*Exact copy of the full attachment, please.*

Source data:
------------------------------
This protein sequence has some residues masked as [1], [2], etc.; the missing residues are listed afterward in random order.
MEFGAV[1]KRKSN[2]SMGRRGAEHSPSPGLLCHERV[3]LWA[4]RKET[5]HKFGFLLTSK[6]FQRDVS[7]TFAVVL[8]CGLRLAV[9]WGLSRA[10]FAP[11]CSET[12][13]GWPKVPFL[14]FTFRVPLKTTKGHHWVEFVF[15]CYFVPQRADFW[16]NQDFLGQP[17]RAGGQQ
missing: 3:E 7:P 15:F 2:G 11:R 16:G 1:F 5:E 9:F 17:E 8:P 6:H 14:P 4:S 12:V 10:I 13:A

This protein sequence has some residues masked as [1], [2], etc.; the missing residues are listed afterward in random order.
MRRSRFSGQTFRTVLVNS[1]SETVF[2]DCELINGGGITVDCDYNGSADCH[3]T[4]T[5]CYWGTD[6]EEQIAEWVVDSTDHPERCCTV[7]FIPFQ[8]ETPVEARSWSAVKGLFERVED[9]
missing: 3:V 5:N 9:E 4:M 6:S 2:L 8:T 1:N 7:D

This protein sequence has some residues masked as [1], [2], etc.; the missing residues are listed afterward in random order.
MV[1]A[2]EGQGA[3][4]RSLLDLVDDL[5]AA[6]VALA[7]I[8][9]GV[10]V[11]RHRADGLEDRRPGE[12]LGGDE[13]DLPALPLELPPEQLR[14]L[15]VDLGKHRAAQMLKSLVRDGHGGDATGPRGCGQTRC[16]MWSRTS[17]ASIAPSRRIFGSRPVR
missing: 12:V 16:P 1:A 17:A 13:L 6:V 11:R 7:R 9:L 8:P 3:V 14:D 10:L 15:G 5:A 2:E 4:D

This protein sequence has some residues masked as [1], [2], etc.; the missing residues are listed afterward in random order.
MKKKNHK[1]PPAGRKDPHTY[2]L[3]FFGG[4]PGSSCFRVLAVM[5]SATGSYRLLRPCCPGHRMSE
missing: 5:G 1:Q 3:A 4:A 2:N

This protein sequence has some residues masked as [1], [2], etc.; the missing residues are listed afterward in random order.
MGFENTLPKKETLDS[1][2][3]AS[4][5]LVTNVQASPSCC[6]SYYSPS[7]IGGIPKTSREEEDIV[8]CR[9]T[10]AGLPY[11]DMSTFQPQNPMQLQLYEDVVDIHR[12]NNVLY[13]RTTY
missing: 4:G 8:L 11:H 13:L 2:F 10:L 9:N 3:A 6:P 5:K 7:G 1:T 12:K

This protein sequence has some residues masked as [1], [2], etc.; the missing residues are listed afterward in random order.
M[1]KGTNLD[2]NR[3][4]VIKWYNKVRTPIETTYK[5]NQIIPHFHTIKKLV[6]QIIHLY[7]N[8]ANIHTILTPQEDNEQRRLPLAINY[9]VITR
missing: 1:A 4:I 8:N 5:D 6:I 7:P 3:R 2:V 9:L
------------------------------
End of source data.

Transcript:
This protein sequence has some residues masked as [1], [2], etc.; the missing residues are listed afterward in random order.
MEFGAV[1]KRKSN[2]SMGRRGAEHSPSPGLLCHERV[3]LWA[4]RKET[5]HKFGFLLTSK[6]FQRDVS[7]TFAVVL[8]CGLRLAV[9]WGLSRA[10]FAP[11]CSET[12][13]GWPKVPFL[14]FTFRVPLKTTKGHHWVEFVF[15]CYFVPQRADFW[16]NQDFLGQP[17]RAGGQQ
missing: 3:E 7:P 15:F 2:G 11:R 16:G 1:F 5:E 9:F 17:E 8:P 6:H 14:P 4:S 12:V 10:I 13:A

This protein sequence has some residues masked as [1], [2], etc.; the missing residues are listed afterward in random order.
MRRSRFSGQTFRTVLVNS[1]SETVF[2]DCELINGGGITVDCDYNGSADCH[3]T[4]T[5]CYWGTD[6]EEQIAEWVVDSTDHPERCCTV[7]FIPFQ[8]ETPVEARSWSAVKGLFERVED[9]
missing: 3:V 5:N 9:E 4:M 6:S 2:L 8:T 1:N 7:D

This protein sequence has some residues masked as [1], [2], etc.; the missing residues are listed afterward in random order.
MV[1]A[2]EGQGA[3][4]RSLLDLVDDL[5]AA[6]VALA[7]I[8][9]GV[10]V[11]RHRADGLEDRRPGE[12]LGGDE[13]DLPALPLELPPEQLR[14]L[15]VDLGKHRAAQMLKSLVRDGHGGDATGPRGCGQTRC[16]MWSRTS[17]ASIAPSRRIFGSRPVR
missing: 12:V 16:P 1:A 17:A 13:L 6:V 11:R 7:R 9:L 8:P 3:V 14:D 10:L 15:G 5:A 2:E 4:D

This protein sequence has some residues masked as [1], [2], etc.; the missing residues are listed afterward in random order.
MKKKNHK[1]PPAGRKDPHTY[2]L[3]FFGG[4]PGSSCFRVLAVM[5]SATGSYRLLRPCCPGHRMSE
missing: 5:G 1:Q 3:A 4:A 2:N

This protein sequence has some residues masked as [1], [2], etc.; the missing residues are listed afterward in random order.
MGFENTLPKKETLDS[1][2][3]AS[4][5]LVTNVQASPSCC[6]SYYSPS[7]IGGIPKTSREEEDIV[8]CR[9]T[10]AGLPY[11]DMSTFQPQNPMQLQLYEDVVDIHR[12]NNVLY[13]RTTY
missing: 4:G 8:L 11:H 13:L 2:F 10:L 9:N 3:A 6:P 5:K 7:G 1:T 12:K

This protein sequence has some residues masked as [1], [2], etc.; the missing residues are listed afterward in random order.
M[1]KGTNLD[2]NR[3][4]VIKWYNKVRTPIETTYK[5]NQIIPHFHTIKKLV[6]QIIHLY[7]N[8]ANIHTILTPQEDNEQRRLPLAINY[9]VITR
missing: 1:A 4:I 8:N 5:D 6:I 7:P 3:R 2:V 9:L